At work, what kind of environment are you in? If you’re in an office, does it encourage people to cross paths and communicate or run to each other in the hallway to talk more?

You can even take things into a smaller perspective. Screens and digital devices are a big opportunity for this. For example, putting your favorite app on the first screen of your phone so it’s the first thing you see can help with distractions.

Whether you value convenience, collaboration, or focus, design your environment to reflect that.

Hyperfocus on One Thing

A big problem in team settings is that everyone might be working on something different—Jamie’s working on the presentation for a big client, Bob’s programming the new website layout, and Dylan’s planning the next meeting.

Studies have shown that multitasking makes us less efficient and more likely to make mistakes—and the same applies for teams as well!

Instead of multitasking, try this:

  • Select the one big task you’d like your team to work on.
  • Set a timer for 15 minutes (or more).
  • Hyperfocus. Tune out all distractions and focus on this one task.

Once you start eliminating the smaller things in your team, you may be able to deliver more and scale your team’s productivity.

Find Your Metrics

If you can measure your team’s performance, you can improve upon it. Whatever goals your team is chasing, having clear, measurable metrics can help measure overall team productivity.

This means really diving deep to reveal what metrics actually matter for your team. For example, here are a few metrics your team might want to measure:

  • Leads generated. If you’re running an online business, you might measure your performance by the number of new potential customers that subscribe to your newsletters or optins.
  • Sales revenue. If you are selling a product or service, looking at the total amount of revenue generated from sales might be worth measuring.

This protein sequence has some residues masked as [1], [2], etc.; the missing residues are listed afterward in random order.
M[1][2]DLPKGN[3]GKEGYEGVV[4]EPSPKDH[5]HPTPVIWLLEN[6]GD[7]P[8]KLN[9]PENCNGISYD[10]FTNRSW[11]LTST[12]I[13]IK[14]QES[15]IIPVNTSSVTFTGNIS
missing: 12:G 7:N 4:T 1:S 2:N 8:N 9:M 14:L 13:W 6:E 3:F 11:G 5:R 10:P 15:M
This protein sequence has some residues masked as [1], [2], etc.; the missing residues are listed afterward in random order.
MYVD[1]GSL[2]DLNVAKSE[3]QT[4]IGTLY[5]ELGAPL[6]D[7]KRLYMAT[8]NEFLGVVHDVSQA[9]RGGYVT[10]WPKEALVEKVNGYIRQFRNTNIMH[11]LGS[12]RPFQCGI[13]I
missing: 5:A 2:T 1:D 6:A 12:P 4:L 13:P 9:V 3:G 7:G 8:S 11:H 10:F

• Customer satisfaction. Surveying your customers can help you get to know how satisfied they are and how your products are satisfying their needs in the long run.

Create Your Level Ups

When working in a team, you’ll tackle milestones and gain experience along the way. Level ups are important milestones you can see in your team workspace to visualize your progress along the way.

Some examples of level ups you might place in your office might be:

  • Golden stars hanging on the walls
  • Banners and group pictures of your team celebrating your accomplishments
  • A finish line with a paper cutout that moves along the way as you progress

Action Step: Decorate your environment! Find a creative way to celebrate your team’s achievements.

Host Appreciation Days

Along with showcasing milestones, complimenting and showing appreciation to your teammates on a regular basis can boost productivity. For example, take pastor and author Craig Groeschel. He started the idea of Gold Star Fridays, where he gave out a gold star to his employees for doing great work.

You can check out this awesome day in action here:

High-performing teams feel appreciated.

Want some more great employee appreciation ideas? Check out these employee appreciation tips: The 43 Best Employee Appreciation Ideas by Industry

Keep Teams Small

According to BBC, there’s a significant change in how teams operate when group numbers reach 20. The big shift that occurred is that at 20 members, people started diverging from the main group, ultimately dividing the group into smaller teams.

To be a really efficient team, you might want to consider keeping your team as small and efficient as possible.

Action Step: Thinking about adding more members to your team? Try analyzing all your sticking points and optimize them instead of trying to add more members.

Bonus Tip: Establish And Maintain

A critical strategy of team performance is to:

  1. Establish the habit, and
  2. Continue doing it.

It might seem simple, but establishing the habit comes from setting the right goals that are not too big to start off with (remember the micro goals?). And continuing the high-performing habits comes from consistent and correct goal planning.

Not sure where to start? Tackle all your goals with our ultimate guide: Goal Setting: 5 Science Backed Steps to Setting and Achieving Your Goals

How to Deal with Difficult People at Work

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I’ll show you my science-based approach to building a strong, productive relationship with even the most difficult people.